By Walter Shapiro
The envelope, please. The 2012 award for the most candid comment by a prominent public official goes to Hillary Clinton. Her uncharacteristic burst of honesty adds a layer of complexity to the premature speculation about her political future.
In an interview with the New York Times columnist Gail Collins, Clinton revealed her fantasy for 2013 after she takes her final globe-girdling flight as secretary of state: “I just want to sleep and exercise and travel for fun. And relax. It sounds so ordinary, but I haven’t done it for 20 years. I would like to see whether I can get untired.”
The dream seems so modest: to see whether her 65-year-old body can recover from years of too much stress and too little sleep. But Hillary Clinton, Private Citizen, will soon have to confront the world clamoring at her door with its own set of expectations, requests and demands for clarity about running for president in 2016.
Friends who want her to speak, receive an award or grace a charitable event have been told to hold off asking until April or May, according to a front-page story in last Sunday’s Times by Jodi Kantor. As an indication of the coming news media frenzy, the Times is already lavishing more space on the whither-Hillary beat than the tabloids devote to Lindsay Lohan and Kate Middleton. Combined.
What this means, of course, is no rest for the weary and world-famous.
Sure, Clinton may take two months or so off, interspersed with such restful tasks as house-hunting (the Clintons are said to be tempted by the Hamptons), hiring a staff, talking to a lecture agent, contemplating a book and presumably chatting with the most persistent political callers. If she does manage to sneak off on a vacation (Iowa is always lovely in March), rest assured that the paparazzi and the political press will be close behind.
Try as she might, Clinton will find it difficult, if not impossible, to avoid being entangled in a web of obligation. Legions of friends (and, unlike the norm in politics, her long-standing friendships appear genuine) will ask her for time-consuming favors that cannot all be rejected. The do-gooder side of her nature will propel her into too many events and trips for worthy causes. And, as a Clinton, she knows all too well how easily political supporters bristle when their egos are not being stroked.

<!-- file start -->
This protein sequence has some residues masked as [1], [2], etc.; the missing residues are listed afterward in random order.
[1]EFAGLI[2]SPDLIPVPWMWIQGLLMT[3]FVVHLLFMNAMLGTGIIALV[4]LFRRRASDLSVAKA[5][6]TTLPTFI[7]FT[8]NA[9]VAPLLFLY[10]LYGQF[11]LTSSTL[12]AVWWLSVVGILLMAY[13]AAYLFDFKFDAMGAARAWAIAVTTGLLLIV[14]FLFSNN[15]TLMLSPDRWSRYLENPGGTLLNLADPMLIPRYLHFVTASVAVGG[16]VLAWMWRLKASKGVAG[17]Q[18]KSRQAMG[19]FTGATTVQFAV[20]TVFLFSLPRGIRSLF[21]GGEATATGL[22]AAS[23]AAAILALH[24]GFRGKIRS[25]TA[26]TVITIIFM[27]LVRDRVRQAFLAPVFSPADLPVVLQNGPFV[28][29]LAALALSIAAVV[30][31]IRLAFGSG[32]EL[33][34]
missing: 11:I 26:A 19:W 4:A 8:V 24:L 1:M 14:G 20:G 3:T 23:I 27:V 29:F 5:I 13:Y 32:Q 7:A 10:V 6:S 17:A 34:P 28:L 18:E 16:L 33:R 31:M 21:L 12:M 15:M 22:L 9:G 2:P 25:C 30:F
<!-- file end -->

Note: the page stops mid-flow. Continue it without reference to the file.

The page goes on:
I first interviewed Hillary Clinton in the governor’s mansion in Little Rock in 1992. And since then, I have made my contributions to that mushrooming branch of journalism called Hillary Studies. This experience has left me with an appreciation for her complexity as a person—and a reluctance to assume that her only motivations are ambition and a feminist obligation to seize the opportunity to become the first woman president.
So I have no idea if she will run in 2016, and I doubt if she does either. Clinton’s State Department spokesman Philippe Reines got it right when he cautioned the Times, “Be very wary of those pretending to bear actual knowledge.” Over the next two years, everyone in politics could learn enough classical Greek to read “The Iliad” in the time that they will devote to devouring speculative articles built around anonymous quotes from “Clinton friends.”
If she does make another bid for the White House, Clinton will have been granted the ultimate luxury in presidential politics. And that is to take the time in advance to contemplate what she would want to accomplish in the White House rather than having to focus solely on the mechanics for getting there.
The only postwar presidents who have had a chance to think seriously about governing from the White House before they took office were Dwight Eisenhower, Richard Nixon and Ronald Reagan. And in politics two out of three ain’t bad.
Since Reagan in 1980, every new president simultaneously held a normally demanding day job (vice president, governor or senator) when he was elected. Bill Clinton, for example, rushed from a 1990 re-election campaign as Arkansas governor to a roller-coaster race for the White House to president-elect without a moment for reflection. And this careening from crisis to crisis contributed to Clinton’s disastrous first two years in the White House.
But with Hillary Clinton it could be different. She has the right instincts about what she wants to do with the long-awaited gift of free time. Reading something other than briefing books and classified memos would add to her already impressive breadth of knowledge. Unstructured conversations with old friends and major thinkers might lead her in surprising intellectual directions. Such a laid-back interlude would make her, if elected, a better and more thoughtful president in 2017.
That is the theory. But the sad truth is that Clinton will never be allowed to go off the grid for long. Her celebrity is too great; the clamor for a piece of her political future is too intense.
So Clinton will dutifully do what is expected of her as a private citizen: attending an international conference in Bangladesh, holding an off-the-record meeting with potential political donors, writing a book, making a few policy addresses on national security. And, if she does return to the White House in 2017, she will still fantasize about being untired.